Psychic Readings



There have been many sightings of ghostly apparitions and reports of unusual occurrences relating to the battles in the sky. Here are just a few.


On the night of October 1982, a couple parked by the side of Ladybower Reservoir in the Peak District saw a plane flying low over the water towards them. It was a bright night, and as it got closer to them they saw that it was a World War II Lancaster Bomber.

Fifteen years later in 1997, two friends were in the same area, hoping to get a decent view of the Hale-Bopp comet. Instead, they saw a plane which appeared to be flying almost at ground level. A little while later, another couple heard what seemed to be the sound of an aircraft exploding and they actually saw a flash in the sky. They alerted the emergency services and an extensive 15-hour search was carried out involving helicopters, mountain-rescue, police and tracker dogs. They found nothing.

The whole area has been the site of at least 50 plane crashes over the years, many of them during World War II. Local people believe that the ghostly apparition is one of these planes, namely the World War II Lancaster Bomber known as Vicky the Vicious Virgin. This plane had seen active service for three years during the war but crashed on a routine training flight over the Moors between Sheffield and Manchester in 1945, killing its crew of six. It is thought that it is this incident that has been replayed from time to time to amazed onlookers.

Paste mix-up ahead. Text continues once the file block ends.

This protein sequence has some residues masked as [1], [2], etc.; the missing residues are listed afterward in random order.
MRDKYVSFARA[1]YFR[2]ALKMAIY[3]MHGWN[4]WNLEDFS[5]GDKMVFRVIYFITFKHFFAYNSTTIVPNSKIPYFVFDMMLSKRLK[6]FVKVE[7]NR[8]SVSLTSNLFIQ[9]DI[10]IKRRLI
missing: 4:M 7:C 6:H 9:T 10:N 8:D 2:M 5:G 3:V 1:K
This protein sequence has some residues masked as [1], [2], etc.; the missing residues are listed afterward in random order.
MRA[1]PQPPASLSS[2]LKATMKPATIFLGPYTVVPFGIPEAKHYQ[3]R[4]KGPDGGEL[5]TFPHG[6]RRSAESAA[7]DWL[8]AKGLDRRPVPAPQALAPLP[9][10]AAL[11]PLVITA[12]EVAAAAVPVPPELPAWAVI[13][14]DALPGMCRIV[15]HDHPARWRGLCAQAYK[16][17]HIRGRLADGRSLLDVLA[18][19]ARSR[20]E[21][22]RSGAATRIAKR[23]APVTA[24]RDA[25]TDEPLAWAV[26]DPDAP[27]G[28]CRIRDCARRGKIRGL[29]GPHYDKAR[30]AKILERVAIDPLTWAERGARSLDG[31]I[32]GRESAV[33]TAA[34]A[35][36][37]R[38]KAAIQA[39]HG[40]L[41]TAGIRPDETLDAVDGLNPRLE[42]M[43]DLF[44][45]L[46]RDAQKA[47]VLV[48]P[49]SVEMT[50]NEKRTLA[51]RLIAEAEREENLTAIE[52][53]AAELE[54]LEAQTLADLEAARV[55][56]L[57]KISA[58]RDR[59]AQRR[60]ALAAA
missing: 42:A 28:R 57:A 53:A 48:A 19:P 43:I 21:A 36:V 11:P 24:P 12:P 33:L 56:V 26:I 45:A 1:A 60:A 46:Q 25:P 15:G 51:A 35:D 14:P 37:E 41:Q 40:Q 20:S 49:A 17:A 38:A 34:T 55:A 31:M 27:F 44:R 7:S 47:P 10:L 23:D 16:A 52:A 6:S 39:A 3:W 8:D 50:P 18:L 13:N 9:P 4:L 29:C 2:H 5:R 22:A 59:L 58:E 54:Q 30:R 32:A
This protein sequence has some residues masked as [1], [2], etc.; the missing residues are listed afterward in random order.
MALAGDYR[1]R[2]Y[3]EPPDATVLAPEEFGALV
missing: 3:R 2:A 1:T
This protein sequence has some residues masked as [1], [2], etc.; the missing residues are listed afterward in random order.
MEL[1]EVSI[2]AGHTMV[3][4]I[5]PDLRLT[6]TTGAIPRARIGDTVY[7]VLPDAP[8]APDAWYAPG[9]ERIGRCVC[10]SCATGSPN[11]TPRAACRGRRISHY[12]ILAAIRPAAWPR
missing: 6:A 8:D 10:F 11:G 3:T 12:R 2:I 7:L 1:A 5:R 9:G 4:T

The RAF Museum at Cosford has paid host to a non-paying visitor as the World War II Avro Lincoln B11 bomber housed in Hangar Three was thought to be haunted by the ghost of a former serviceman while it was being restored.

The airplane in question was in service from 1945 to 1963. It never actually saw active service but was part of the Bomber Command Bombing School in 1957. On 30th April 1963 it was flown to RAF Henlow, which was the last ever RAF Lincoln flight, and was transferred to Cosford in 1968.

The identity of the ghost is unknown although it is thought to be the ghost of an airman killed in 1943 in a Whitley bomber, a plane that used the same type of engine as the Lincoln. One of the engines from this bomber was dug up and brought to Cosford about 23 years ago and laid in the hangar in question for a couple of years. It was when this engine was moved that the strange visits started taking place.

It was over 20 years ago when the plane was being restored that those working on it first became aware that some very odd things were happening. The figure in question never spoke and only showed himself to the team of museum volunteers working on the plane in order to help them in their task. The weirdest thing was that all the materials that they needed in order to return the plane to its former glory mysteriously turned up - no matter how rare or unusual they were.

For example, a type of wire was completely unobtainable until a coil of it was found in the corner of the hangar. The bulbs used inside the plane were obsolete until someone turned up with five and just as the workmen were debating what to do with a transformer that was too small, someone came and offered them one of the right size.